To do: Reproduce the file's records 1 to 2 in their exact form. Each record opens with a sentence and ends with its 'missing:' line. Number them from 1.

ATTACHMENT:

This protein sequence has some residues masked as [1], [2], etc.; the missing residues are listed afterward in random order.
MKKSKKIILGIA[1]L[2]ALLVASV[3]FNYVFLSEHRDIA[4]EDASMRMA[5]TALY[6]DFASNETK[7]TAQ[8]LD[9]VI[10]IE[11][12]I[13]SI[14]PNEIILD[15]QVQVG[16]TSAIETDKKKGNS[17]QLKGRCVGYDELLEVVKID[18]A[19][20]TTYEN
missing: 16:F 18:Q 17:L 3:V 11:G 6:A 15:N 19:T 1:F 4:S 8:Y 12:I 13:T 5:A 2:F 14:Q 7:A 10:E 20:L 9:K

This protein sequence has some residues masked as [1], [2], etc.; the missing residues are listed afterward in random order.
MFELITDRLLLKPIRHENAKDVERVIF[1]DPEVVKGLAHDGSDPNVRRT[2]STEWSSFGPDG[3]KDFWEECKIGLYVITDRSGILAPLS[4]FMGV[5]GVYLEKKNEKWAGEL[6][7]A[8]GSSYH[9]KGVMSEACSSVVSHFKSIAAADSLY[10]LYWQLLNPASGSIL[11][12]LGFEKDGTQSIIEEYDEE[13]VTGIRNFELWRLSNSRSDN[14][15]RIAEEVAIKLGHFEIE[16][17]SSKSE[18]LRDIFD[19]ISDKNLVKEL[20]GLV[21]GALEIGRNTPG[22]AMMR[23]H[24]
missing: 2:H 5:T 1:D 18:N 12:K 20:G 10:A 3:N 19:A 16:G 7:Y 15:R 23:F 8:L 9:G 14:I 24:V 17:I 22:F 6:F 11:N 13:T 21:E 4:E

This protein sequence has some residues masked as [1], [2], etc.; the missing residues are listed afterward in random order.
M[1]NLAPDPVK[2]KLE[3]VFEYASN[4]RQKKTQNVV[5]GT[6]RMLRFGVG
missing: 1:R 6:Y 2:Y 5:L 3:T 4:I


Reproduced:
This protein sequence has some residues masked as [1], [2], etc.; the missing residues are listed afterward in random order.
MKKSKKIILGIA[1]L[2]ALLVASV[3]FNYVFLSEHRDIA[4]EDASMRMA[5]TALY[6]DFASNETK[7]TAQ[8]LD[9]VI[10]IE[11][12]I[13]SI[14]PNEIILD[15]QVQVG[16]TSAIETDKKKGNS[17]QLKGRCVGYDELLEVVKID[18]A[19][20]TTYEN
missing: 16:F 18:Q 17:L 3:V 11:G 6:A 15:N 19:T 1:F 4:S 8:Y 12:I 13:T 5:A 2:F 14:Q 7:A 10:E 20:L 9:K

This protein sequence has some residues masked as [1], [2], etc.; the missing residues are listed afterward in random order.
MFELITDRLLLKPIRHENAKDVERVIF[1]DPEVVKGLAHDGSDPNVRRT[2]STEWSSFGPDG[3]KDFWEECKIGLYVITDRSGILAPLS[4]FMGV[5]GVYLEKKNEKWAGEL[6][7]A[8]GSSYH[9]KGVMSEACSSVVSHFKSIAAADSLY[10]LYWQLLNPASGSIL[11][12]LGFEKDGTQSIIEEYDEE[13]VTGIRNFELWRLSNSRSDN[14][15]RIAEEVAIKLGHFEIE[16][17]SSKSE[18]LRDIFD[19]ISDKNLVKEL[20]GLV[21]GALEIGRNTPG[22]AMMR[23]H[24]
missing: 2:H 5:T 1:D 18:N 12:K 20:G 10:A 3:N 19:A 16:G 7:Y 15:R 23:F 8:L 9:G 14:I 24:V 17:I 22:F 6:F 11:N 13:T 21:E 4:E